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List of anarchist communities

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This is a list of anarchist communities representing any society or portion thereof founded by anarchists that functions according to anarchist philosophy and principles. Anarchists have created and been involved in a plethora of community experiments since the 19th century. There are numerous instances in which a community organizes itself along philosophically anarchist lines to promote regional anarchist movements, counter-economics and countercultures. These have included intentional communities founded by anarchists as social experiments and community-oriented projects, such as collective organizations and cooperative businesses. There are also several instances of mass society "anarchies" that have come about from explicitly anarchist revolutions, including the Makhnovshchina in Ukraine, Revolutionary Catalonia in Spain and the Shinmin autonomous region in Manchuria.

Mass societies[edit]

Active societies[edit]

Flag Society Since Duration Location Ideology Ref.
Freetown Christiania 1971 (September 26) 52 years, 201 days Copenhagen, Denmark Anarchism [1][2]

Past societies[edit]

Flag Society From Until Duration Location Ideology Ref.
Strandzha Commune 18 August 1903 8 September 1903 21 days Strandzha, Ottoman Empire Libertarian communism [3]
Baja Rebellion 29 January 1911 22 June 1911 144 days Baja California, Mexico Magonism [4]
Soviet Republic of Naissaar 17 December 1917 26 February 1918 71 days Naissaar, present-day Estonia Anarcho-syndicalism [5]
Southern Fujian Protectorate [zh] 1 September 1918 12 August 1920 1 year, 346 days South Fujian, China Anarchism, Socialism [6]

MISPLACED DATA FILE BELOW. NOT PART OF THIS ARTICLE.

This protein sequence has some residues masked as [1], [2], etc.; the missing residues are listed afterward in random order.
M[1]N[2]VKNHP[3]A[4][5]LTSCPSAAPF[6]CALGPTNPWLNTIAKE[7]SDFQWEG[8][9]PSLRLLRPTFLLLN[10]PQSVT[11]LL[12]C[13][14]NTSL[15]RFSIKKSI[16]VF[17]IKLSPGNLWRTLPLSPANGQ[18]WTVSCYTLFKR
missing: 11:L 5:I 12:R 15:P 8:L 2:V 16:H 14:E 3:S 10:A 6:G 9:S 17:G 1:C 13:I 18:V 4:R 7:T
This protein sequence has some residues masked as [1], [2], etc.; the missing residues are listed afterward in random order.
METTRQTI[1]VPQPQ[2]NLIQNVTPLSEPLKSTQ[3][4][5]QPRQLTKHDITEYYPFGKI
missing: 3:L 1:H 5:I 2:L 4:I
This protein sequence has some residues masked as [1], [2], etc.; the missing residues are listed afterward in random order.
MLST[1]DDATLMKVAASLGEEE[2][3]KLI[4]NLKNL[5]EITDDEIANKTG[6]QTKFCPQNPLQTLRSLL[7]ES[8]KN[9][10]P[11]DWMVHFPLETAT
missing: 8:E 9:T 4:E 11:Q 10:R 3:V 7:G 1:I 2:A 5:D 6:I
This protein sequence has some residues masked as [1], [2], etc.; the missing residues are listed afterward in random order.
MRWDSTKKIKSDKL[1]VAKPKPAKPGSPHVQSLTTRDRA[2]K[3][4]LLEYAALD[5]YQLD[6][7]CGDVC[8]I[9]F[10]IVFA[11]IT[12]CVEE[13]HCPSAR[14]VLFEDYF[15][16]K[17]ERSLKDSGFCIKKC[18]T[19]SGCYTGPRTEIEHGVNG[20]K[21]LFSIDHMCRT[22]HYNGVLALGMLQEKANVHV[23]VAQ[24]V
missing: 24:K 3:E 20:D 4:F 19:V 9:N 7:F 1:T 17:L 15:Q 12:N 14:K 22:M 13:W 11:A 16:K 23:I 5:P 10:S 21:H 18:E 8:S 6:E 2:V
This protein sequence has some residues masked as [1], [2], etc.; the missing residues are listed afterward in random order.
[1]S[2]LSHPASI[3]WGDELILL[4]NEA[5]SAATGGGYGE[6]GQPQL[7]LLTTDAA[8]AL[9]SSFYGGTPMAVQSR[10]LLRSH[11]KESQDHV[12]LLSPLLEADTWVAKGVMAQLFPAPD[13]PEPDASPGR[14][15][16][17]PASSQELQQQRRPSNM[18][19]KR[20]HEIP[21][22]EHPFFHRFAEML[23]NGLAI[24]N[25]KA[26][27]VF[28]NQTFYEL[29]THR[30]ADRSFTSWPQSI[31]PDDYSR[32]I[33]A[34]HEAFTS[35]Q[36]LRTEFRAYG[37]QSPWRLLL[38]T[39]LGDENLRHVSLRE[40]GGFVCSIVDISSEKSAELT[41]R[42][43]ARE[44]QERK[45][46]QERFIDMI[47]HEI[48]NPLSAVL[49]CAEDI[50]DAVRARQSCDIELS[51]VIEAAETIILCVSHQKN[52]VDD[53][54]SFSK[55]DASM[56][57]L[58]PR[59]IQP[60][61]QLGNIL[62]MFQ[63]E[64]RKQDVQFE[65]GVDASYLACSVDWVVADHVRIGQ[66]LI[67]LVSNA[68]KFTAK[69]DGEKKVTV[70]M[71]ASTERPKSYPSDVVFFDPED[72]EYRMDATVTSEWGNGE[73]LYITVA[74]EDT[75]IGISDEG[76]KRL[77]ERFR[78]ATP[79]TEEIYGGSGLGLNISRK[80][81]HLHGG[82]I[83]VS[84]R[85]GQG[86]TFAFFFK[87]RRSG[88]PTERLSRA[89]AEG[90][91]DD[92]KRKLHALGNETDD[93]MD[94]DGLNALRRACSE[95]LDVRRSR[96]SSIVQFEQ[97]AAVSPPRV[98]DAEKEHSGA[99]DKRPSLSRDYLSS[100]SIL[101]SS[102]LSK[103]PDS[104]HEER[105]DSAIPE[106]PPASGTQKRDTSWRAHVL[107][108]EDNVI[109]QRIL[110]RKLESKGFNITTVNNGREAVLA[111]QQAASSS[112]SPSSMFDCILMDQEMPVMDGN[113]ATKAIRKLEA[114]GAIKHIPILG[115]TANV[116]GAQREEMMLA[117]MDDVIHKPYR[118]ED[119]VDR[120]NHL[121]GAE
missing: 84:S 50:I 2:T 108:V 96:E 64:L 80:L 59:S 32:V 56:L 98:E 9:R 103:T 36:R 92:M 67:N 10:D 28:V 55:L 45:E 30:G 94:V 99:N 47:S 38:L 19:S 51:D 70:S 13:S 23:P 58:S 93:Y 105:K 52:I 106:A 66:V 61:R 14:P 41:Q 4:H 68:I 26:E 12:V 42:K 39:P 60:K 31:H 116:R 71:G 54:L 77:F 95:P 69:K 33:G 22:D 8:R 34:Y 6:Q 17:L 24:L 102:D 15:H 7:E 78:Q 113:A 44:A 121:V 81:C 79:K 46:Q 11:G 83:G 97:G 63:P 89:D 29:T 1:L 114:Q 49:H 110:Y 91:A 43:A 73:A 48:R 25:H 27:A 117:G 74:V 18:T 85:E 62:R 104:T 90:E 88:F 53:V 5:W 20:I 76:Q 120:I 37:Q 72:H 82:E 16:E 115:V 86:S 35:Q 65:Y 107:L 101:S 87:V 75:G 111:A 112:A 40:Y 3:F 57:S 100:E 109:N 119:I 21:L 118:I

Makhnovshchina 27 November 1918 28 August 1921 2 years, 274 days Ukraine Anarcho-communism, Platformism [7]
Korean People's Association in Manchuria 3 August 1929 18 September 1931 2 years, 46 days Manchuria, China Anarchism [8]
Revolutionary Catalonia 21 July 1936 10 February 1939 2 years, 204 days Catalonia, Spain Anarcho-syndicalism [9]
Regional Defence Council of Aragon 6 October 1936 11 August 1937 309 days Aragon, Spain Anarcho-communism [9]

See also[edit]

Other articles of the topic Society : Social Activist, Gamer
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  1. Bamyeh, Mohammed A. (May 2009). Anarchy as order. Lanham, Maryland: Rowman & Littlefield. p. 21. ISBN 978-0-7425-5673-7. [A]nti-authoritarian sentiments reemerged as part of a larger universe of visions of an alternative society, including antimilitarism, civil rights, more sexual freedom, and some communal experimentations with self-governance—a surviving example of which today is Freetown Christiania in Denmark. Search this book on
  2. Frater, Jamie (1 November 2010).'s Ultimate Book of Bizarre Lists. Berkeley, CA: Ulysses press. pp. 516, 517. ISBN 978-1-56975-817-5. Depending on who you talk to, Freetown Christiania is either "the world's first fully-functioning anarchist society" or an area overrun with squatters and drug dealers. Search this book on
  3. Khadzhiev, Georgi (1992). "The Transfiguration Uprising and the 'Strandzha Commune': The First Libertarian Commune in Bulgaria". Nat︠s︡ionalnoto osvobozhdenie i bezvlastnii︠a︡t federalizŭm [National Liberation and Libertarian Federalism] (in български). Translated by Firth, Will. Sofia: Artizdat-5. pp. 99–148. OCLC 27030696. As far as the economic system of the Strandzha Commune was concerned, it can only be described as being libertarian communist. Search this book on